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Paul Krugman ridiculed for trying to tamp down stellar jobs report with baseless conspiracy theory

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New York Times columnist Paul Krugman served himself a generous slice of humble pie after he questioned the amazing May jobs report.

Krugman was forced to admit that not only were the rebounding numbers “real,” his suggestion that President Trump may have done something to influence the Bureau of Labor Statistics (BLS) report was unfounded, tweeting Friday that “I apologize for any suggestion that a highly professional agency might have been corrupted.”

(Image: CNBC screenshot)

After repeated warnings from the liberal media and Democrats of doom and an inevitable recession with 20% unemployment in the country, blaming President Trump and his supposed mishandling of the coronavirus pandemic, critics had to eat their words as the latest report showed a surprising turnaround.

As Trump has been promising Americans throughout the unprecedented virus outbreak, the U.S. economy is poised to make an impressive recovery. And as businesses began to reopen, and local leaders began to ease the pandemic lockdown orders, the BLS report released Friday showed that 2.5 million jobs were added to the economy last month and unemployment dropped to 13.3 percent.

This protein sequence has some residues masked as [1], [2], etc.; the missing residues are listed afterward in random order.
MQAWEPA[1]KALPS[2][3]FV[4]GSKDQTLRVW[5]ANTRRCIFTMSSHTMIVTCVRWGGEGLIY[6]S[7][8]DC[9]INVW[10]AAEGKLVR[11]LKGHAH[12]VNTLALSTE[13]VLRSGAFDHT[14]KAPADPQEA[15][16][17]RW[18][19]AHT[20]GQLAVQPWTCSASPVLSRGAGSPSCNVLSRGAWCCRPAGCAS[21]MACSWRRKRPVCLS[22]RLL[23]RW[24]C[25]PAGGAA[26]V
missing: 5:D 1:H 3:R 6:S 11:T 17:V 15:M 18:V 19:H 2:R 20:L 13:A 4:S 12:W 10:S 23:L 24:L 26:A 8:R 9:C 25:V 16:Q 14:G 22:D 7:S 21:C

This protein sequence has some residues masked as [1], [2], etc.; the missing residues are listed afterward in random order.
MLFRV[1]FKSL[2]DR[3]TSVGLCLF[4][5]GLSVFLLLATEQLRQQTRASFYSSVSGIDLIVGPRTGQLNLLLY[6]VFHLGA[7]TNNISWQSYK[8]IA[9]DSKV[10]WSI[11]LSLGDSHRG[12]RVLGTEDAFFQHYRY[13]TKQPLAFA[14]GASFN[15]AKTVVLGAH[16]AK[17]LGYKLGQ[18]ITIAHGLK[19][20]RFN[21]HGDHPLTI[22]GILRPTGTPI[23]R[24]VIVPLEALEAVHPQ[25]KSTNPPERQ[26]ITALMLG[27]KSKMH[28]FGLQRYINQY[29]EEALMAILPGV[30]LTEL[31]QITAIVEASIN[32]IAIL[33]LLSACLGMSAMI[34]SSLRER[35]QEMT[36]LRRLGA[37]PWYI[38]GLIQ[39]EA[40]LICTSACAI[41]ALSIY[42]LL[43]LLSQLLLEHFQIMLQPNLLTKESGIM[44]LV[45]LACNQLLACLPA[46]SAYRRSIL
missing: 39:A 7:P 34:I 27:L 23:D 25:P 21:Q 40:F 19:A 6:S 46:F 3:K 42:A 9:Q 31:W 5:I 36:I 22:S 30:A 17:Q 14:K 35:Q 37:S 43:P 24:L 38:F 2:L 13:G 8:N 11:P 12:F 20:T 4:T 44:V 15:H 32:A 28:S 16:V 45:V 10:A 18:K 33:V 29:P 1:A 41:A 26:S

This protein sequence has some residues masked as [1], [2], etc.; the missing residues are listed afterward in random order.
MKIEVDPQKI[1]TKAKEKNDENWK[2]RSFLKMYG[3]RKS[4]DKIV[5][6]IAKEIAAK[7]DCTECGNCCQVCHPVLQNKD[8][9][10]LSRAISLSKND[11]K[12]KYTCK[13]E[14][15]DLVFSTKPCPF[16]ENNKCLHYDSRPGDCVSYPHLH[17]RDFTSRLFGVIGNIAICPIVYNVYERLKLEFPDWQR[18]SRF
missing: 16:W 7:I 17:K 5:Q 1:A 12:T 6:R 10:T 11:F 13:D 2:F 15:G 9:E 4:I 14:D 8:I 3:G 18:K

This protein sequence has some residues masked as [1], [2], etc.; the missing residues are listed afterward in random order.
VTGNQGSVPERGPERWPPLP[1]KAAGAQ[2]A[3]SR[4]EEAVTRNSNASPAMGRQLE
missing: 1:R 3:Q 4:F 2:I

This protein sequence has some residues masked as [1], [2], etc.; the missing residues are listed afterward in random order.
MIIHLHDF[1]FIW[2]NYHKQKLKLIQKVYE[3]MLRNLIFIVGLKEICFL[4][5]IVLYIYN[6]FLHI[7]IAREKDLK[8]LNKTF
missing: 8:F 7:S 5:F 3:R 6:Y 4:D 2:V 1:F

The president gave himself a pat on the back while the left scrambled to find a way to deflate the celebratory news.

Krugman voiced his skepticism in a tweet suggesting “something quirky” about the report.

“This being the Trump era, you can’t completely discount the possibility that they’ve gotten to the BLS, but it’s much more likely that the models used to produce these numbers — they aren’t really raw data — have gone haywire in a time of pandemic,” he wrote.

He came under immediate fire, getting backlash even from a former head of the Bureau of Labor Statistics who saw “no red flags.”

Krugman, who received the 2008 Nobel Prize in Economics, set himself up for plenty of criticism over his take.

“It serves no useful purpose to lend credence to conspiracy theories without any evidence,” financial services reporter at Politico, Victoria Guida, admonished.

Krugman soon backtracked, tweeting out an apology that he suggested the BLS may have been “corrupted.”

But he couldn’t leave it there, going on to defend himself and still attempt to make his point.

“Again, this does not mean that we’re out of the woods,” Krugman cautioned, warning that “late summer/early fall will be hell.”

Frieda Powers

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